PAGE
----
What do you value? Name it. Say it.

Ask people who vote Republican what values guide their political beliefs, and you will get a quick, clear answer: Small government. Lower taxes. Free markets. Individual liberty.  Strong traditional families. Ask people who vote Democratic the same question, and maybe they’ll mention a specific issue–public schools, money in politics–but you won’t hear any statement of broad, guiding values.

Mike McCabe wrote about this phenomenon in his latest Blue Jean Nation blog post, and I’ve seen it, too. One of my hobbies is studying political conversation–how people talk politics with one another–and I’ve learned that being explicit about our values is a powerful first step to  productive political conversation. So I’ve asked many people: “What values shape your political choices?”

Try it; you’ll hear the same as McCabe and I do. Conservatives fluently put their guiding principles into words; everyone else, not so much. Progressives start listing individual issues.

Talking about values, however, is a surprisingly easy political conversation. Everyone has values; without them, we are inert, we prefer nothing over anything else.  And talk of values rarely deteriorates into a fight, because most people realize that deeply held values are not subject to debate. They are what they are.

But before asking anyone else–in fact right now–put your own values into words. Stop reading this, close your eyes, and decide what you’ll say when someone asks you “What do you value?”

At its formation, the South Central Grassroots Alliance adopted a values statement, which reads, in part:

We value government of, by, and for its human citizens, and we work peacefully and constructively to protect it from those ever-present few who seek to exercise power over us without our consent.  We believe governments should actively serve the purpose for which free men and women created them, which is to promote and protect the opportunities and rights of every living individual to life, liberty, and the pursuit of happiness.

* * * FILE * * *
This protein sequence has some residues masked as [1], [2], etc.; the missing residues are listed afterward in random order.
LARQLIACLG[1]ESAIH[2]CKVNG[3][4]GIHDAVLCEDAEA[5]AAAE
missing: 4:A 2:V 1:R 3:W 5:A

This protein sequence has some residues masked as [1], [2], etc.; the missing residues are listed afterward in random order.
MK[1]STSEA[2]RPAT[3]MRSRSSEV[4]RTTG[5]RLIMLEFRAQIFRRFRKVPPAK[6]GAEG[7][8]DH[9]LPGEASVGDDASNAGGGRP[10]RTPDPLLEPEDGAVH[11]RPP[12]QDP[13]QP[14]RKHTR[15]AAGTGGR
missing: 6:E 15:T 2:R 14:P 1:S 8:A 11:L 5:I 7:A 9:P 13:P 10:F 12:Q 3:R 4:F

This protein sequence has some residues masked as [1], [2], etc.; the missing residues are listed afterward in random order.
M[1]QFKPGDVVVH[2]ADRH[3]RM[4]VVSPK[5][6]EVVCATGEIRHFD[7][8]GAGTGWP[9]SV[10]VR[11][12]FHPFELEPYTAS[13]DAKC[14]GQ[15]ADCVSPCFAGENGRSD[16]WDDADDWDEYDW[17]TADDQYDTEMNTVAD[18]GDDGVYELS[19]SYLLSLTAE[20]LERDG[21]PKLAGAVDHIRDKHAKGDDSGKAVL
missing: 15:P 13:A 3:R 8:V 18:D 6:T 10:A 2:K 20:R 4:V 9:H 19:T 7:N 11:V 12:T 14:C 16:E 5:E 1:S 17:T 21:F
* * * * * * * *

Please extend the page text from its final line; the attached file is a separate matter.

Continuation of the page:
McCabe offered his values statements:

  1. Freedom with responsibility. Each individual has a right to be free. But with that right comes an obligation to make sure others are free as well.
  2. Democracy, both political and economic. Both our political system and our economy should be of the people, by the people, and for the people.
  3. Equality. We are all created equal, with inalienable rights. No one starts at third base.
  4. Caretaking. This means looking out for one another, and having each other’s back. It means taking care of the land and water and air.
  5. Service. To community. To country. To each other.

Now you. What do you value?

Put your values into words, and start telling people. The more of us who can do that, the better we’ll be able to start heading in that direction.

One response to “What do you value? Name it. Say it.

  1. Karen McKim

    My guiding values: Community and collaboration. Acting as if we’re all in this together, because we are. Whatever the political issue, I’m for the solution that best serves the common good–remembering that a critical component of the ‘common good’ is a society that honors and protects individual freedom.

    What I do NOT value is conflating the common good with anything that creates great benefit to just a few people or to a single profit-making corporation or industry. No, it does NOT serve the common good when we all have theoretically equal opportunity to do things like exploit natural resources for personal profit; to market dangerous pharmaceuticals to make money in a buyer-beware market; or to amass huge inheritable private wealth or political power at the expense of everyone else.